Group spotlights homelessness among students

Mayra Fierro, in the grey hoodie, offers a blanket to a man during a homeless youth search in February. She spoke at the Day of Action: Housing Insecurity event on Nov. 15. Fierro is a student at Eastfield and has been homeless before. Et Cetera file photo
By LINDSEY CRAFT
@TheEtCetera

In an effort to inform the Eastfield community on homelessness, student Mayra Fierro led an interactive discussion at the Day of Action: Housing Insecurity event on Nov. 15.

Fierro leads the Cereal and Civil Rights group in Deep Ellum. Cereal was initially intended for advocates, activists and organizers, but is now open to all. Meeting the first Saturday of the month Cereal attendees gather to have their favorite cereal, watch old fashioned cartoons and cover topics such as consent, immigration, intersectionality and LGBTQ pride.

[READ MORE: Activist survives streets, assists Dallas youth, homeless]

Fierro has experience helping homeless youth and has been homeless before. Although  she still struggles financially, her past drives her to help the homeless youth community in any way she can.

“They are poor, we are poor, I am poor,” Fierro said interconnecting herself with housing insecure students as she opened the discussion on homeless youth in the Dallas County Community College District.

Members of the group sat at a round table to discuss how individuals become homeless, what challenges they face and how to help.

Throughout the discussion members wrote their thoughts down on one large note pad as different topics, such as the various categories of homelessness, arose. By the time the two-hour discussion was over the note pad was full.

When the question “what comes to mind when everyone thinks about homeless people?” was asked, the answers varied.

Some associated homelessness with substance abuse, and others thought that being homeless meant living outside. This isn’t always accurate.

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Fierro said the reasons for being homeless include job loss, mental health issues, addiction and natural disasters.

Other forms of homelessness include living in a car, couch surfing and long extended stays at motels.

According to the Urban Institute, homeless youth prefer to hang out in public settings like bus depots, fast food restaurants or malls.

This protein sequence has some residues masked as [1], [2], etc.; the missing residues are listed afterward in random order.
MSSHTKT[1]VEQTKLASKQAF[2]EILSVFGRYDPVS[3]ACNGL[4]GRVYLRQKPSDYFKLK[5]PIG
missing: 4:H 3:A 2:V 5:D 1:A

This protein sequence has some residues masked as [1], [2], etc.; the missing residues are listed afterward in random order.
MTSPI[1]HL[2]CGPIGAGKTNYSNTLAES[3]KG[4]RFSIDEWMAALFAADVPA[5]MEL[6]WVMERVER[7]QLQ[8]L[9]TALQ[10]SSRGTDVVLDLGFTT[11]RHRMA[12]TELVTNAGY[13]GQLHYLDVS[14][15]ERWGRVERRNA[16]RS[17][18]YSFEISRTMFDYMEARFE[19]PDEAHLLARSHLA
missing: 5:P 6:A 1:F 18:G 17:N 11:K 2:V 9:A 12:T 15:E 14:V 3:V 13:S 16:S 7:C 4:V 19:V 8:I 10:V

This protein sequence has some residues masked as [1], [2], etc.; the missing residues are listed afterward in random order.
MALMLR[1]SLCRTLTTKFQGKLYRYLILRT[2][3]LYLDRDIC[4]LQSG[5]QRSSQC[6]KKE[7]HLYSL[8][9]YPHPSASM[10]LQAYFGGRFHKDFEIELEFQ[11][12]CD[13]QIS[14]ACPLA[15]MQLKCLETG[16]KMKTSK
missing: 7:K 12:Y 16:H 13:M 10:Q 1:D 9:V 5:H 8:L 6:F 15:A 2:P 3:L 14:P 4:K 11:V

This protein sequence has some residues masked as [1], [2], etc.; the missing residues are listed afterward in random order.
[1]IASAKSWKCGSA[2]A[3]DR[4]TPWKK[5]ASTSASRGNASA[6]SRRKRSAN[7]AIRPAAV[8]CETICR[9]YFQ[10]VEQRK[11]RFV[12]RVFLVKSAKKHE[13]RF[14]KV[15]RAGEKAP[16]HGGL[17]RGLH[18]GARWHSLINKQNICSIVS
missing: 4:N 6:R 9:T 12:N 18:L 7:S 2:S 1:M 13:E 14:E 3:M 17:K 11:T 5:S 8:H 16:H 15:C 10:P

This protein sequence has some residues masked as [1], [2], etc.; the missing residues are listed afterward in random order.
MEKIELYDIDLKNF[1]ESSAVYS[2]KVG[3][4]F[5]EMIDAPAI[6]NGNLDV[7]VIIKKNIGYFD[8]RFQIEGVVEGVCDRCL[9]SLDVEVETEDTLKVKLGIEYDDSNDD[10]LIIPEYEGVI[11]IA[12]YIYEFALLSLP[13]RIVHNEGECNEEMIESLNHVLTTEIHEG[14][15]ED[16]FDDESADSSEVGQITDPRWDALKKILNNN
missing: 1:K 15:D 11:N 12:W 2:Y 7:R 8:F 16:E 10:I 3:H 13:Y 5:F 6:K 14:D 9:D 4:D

The Housing Choice Voucher Program assists low income families, the elderly and the disabled to afford housing in the private market.

Homeless youth struggle to obtain housing vouchers, and when they do, the housing facilities that accept them are poorly maintained.

“Disabled people who were on top floors of housing facilities were unable to come down for days and sometimes weeks because of elevators not working,” Fierro said. “And as soon as they were able to get out, they had nowhere else to go because their vouchers weren’t accepted.”

Aside from the general homeless youth population the group spoke out about the personal conflicts their own students face.

Danae Bass, program coordinator for the Center of Equity, Inclusion and Diversity said many homeless students will come to talk to her.

“It’s hard because we don’t have a dorm,” she said.  “Many times I’ll try using other connections, but a lot of the shelters are not close to here and we have a big transportation issue. I have some students now who are living in their cars, and I’m trying to find ways to make it at least more comfortable, because we can’t change that for them right now.”

[READ MORE: Campus food pantry to open after initial delay]

Bass runs the Honeycomb Cupboard as well as the mobile food pantry on campus. Both offer a variety of foods and toiletries to students in need. She hopes to expand the pantry, but limited space is an issue.

“We have lots of big dreams that we’re not going to give up on, but right now with space issues that is all that we can have,” she said.

Once there is extra space for the pantry Bass plans on adding refrigerated foods and opening a clothing closet.

Other plans inclue opening a mobile food pantry at the Pleasant Grove location, as well as expanding food pantry hours, has also been in the works.

Bass often sends service-learning students to Sharing Life Community Outreach, which offers students clothes, food, home goods and free financial classes.

While these steps address some needs of housing insecure students, additional suggestions included increasing student volunteers, having professors offer extra credit to students who attend these events and speaking up about the topic at hand.

[READ MORE: Resource pantry opens, college prepares new staff]

Attending college coordinator Chris Schlarb suggests the DCCCD community volunteer at shelters and advocate to politicians and college administrators for additional funding.

“I learned how a lot of systems of oppression such as food insecurity, healthcare expenses and lack of childcare intertwine with housing insecurity,” Schlarb said. “Making it extremely difficult to become financially secure.”

Schlarb said students will certainly see more events on social justice topics like housing and food insecurity from the Center of Equity, Inclusion and Diversity.

According to Schlarb, the next Day of Action event on food insecurity is set for Feb. 26.

To wrap up the discussion, Fierro spoke out about needing more people to come together to help each other rather than consistently relying on shelters and organizations for help.

“I think that we need a much broader community response,” Fierro said. “And it’s not going to be made up of agencies. It’s going to be actual individuals who care, because that’s who makes a difference.”

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